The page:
Populations are expected to age rapidly in DAN countries during the coming few decades. However, the current evidence base indicates that lack of a political agenda, structural reforms, changing socio-economic trends, a coherent investment program and regional disparities in levels of developed physical infrastructure of broadband networks make a regional digital telemedicine platform focused on elder care much needed but also very challenging.
Target groupsChange makers, Public figures and influencers, and Public sector officials
Within a context of reliance on families for care, changing family structure, dynamic migration patterns and associated risks of ill health in later life, the needs for long-term care support are expanding. The norms, religious and cultural traditions of these countries place the duty of care on women; such care, in the vast majority of cases, is unpaid and informally provided thereby heightening the pressure on women’s wellbeing, time and energy through a combination of competing demands.
To offset the impact of the demographic shift and other changes on the traditional system, policymakers and change agents in the region must invest in the systems that can encourage and facilitate formal digital care provision.
A focused regional digital effort e.g. disease state or health platform such as "prediction and prevention, may offer the best chances for rapid prototyping and potential success given current infrastructure, cost-effectiveness and cultural acceptability challenges.
There is a particular need to foster regulated and well-organized home-based care services connected to a wider ecosystem that would facilitate caring for older people while remaining within their own families and communities. However, without a strong role of civil society in advocacy as well as provision of care within the community and programs directed towards building capacity fostered and subsidized by Governments, focused efforts and choices within the digital platform should be available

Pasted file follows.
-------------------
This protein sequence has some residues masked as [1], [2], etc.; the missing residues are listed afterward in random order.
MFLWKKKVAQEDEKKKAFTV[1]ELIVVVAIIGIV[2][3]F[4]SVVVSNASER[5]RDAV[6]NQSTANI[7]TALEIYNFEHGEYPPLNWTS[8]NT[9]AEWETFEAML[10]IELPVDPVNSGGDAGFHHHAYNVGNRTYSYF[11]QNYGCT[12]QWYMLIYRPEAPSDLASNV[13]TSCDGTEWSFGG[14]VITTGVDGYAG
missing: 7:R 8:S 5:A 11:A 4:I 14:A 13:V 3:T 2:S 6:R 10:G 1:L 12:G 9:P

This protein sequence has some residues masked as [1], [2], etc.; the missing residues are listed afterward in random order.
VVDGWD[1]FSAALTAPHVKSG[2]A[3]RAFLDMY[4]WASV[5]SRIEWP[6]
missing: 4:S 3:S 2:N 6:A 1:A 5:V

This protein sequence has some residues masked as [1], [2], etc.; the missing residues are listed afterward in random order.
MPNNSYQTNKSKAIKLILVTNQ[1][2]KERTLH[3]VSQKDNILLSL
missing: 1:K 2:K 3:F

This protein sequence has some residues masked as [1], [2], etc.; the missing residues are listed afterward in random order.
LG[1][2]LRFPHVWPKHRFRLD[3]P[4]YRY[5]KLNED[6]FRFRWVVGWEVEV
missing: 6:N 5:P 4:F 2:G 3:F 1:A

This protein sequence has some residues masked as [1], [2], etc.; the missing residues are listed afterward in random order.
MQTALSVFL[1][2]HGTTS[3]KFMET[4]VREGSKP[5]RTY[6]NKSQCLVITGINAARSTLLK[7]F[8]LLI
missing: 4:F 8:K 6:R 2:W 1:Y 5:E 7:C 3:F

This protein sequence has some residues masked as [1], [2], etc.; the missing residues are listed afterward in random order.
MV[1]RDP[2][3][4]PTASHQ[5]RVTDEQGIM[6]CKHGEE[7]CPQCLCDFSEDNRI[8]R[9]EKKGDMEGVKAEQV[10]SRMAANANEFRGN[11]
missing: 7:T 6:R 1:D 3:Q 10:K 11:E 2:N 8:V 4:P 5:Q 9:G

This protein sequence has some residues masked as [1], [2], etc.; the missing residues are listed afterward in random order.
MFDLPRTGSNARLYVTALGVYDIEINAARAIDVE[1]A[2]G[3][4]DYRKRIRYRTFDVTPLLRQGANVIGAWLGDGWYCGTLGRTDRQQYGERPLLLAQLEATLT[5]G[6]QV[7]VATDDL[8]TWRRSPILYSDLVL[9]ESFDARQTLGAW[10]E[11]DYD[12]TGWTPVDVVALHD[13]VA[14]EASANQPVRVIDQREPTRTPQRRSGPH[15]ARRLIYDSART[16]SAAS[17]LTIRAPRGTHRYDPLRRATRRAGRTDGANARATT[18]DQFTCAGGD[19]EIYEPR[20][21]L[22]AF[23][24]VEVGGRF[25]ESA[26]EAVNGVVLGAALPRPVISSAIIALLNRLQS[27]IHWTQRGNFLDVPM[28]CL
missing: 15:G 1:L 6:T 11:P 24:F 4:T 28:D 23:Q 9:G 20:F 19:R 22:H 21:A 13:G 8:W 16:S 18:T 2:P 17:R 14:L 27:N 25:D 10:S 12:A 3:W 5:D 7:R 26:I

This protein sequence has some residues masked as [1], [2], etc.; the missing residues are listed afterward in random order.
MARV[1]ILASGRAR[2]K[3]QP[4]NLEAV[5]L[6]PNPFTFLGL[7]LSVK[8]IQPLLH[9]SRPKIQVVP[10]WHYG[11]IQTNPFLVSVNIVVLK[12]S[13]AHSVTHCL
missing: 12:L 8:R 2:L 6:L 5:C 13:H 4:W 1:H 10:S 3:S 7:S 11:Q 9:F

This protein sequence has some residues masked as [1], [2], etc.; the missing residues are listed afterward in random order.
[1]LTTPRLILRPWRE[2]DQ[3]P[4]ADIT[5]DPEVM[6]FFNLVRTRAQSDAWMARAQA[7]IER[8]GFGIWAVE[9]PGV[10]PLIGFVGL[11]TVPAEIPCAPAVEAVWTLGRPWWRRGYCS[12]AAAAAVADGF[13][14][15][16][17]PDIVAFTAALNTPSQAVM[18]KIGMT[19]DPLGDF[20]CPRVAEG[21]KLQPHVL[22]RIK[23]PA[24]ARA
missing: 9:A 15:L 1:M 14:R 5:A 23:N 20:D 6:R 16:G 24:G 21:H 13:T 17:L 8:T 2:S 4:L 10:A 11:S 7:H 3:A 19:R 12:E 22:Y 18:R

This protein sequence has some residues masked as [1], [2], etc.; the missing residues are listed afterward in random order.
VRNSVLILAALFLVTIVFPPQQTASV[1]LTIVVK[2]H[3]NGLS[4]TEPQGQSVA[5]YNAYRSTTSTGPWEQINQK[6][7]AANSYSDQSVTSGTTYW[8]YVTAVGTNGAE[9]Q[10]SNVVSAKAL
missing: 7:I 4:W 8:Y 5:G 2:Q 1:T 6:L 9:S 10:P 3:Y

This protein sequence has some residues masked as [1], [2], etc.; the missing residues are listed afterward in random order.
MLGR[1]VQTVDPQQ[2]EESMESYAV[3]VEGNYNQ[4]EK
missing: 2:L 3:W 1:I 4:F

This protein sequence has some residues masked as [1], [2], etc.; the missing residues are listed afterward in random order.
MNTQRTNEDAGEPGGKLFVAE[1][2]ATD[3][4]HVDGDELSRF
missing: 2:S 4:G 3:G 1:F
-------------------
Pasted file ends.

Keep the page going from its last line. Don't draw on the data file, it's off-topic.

Which field and which area?
This concept is regional and is related to healthcare, telehealth, senior care, aging in place, and caregiver support (gender equality).
Effects of the problem
A rudimentary literature review indicates that informal care continues to play a central role in long-term care, and women provide most formal and informal care. The enduring and sizable role played by women in relation to informal long-term care, which is the most common form of care provision within the region (Sibai and Yamout 2012), places great demands and stress on caregivers.
Diversity and variation in socio-economic and cultural situations among the North African countries has caused variation and multiplicity of restrictions in regional telehealth platform implementation. Lack of knowledge of the benefits of such a platform for senior care, lack of funding by the government and other health care providers; privacy concerns and lack of legal framework; weakness of information infrastructure; complex systems linked to lack of qualified personnel; and lack of data standards that allow exchange of health data in local languages will ultimately stress regional economies.
A formal regional telemedicine platform can be seen as an opportunity for national health authorities in North Africa to renew the formulation of medical policies and actions in response to the need of improving health services for an aging population.
Long term care provision is essential. An approach using advanced technology and based on social capital would be most suitable. A regional digital telehealth platform could both empower and support informal care givers, particularly women.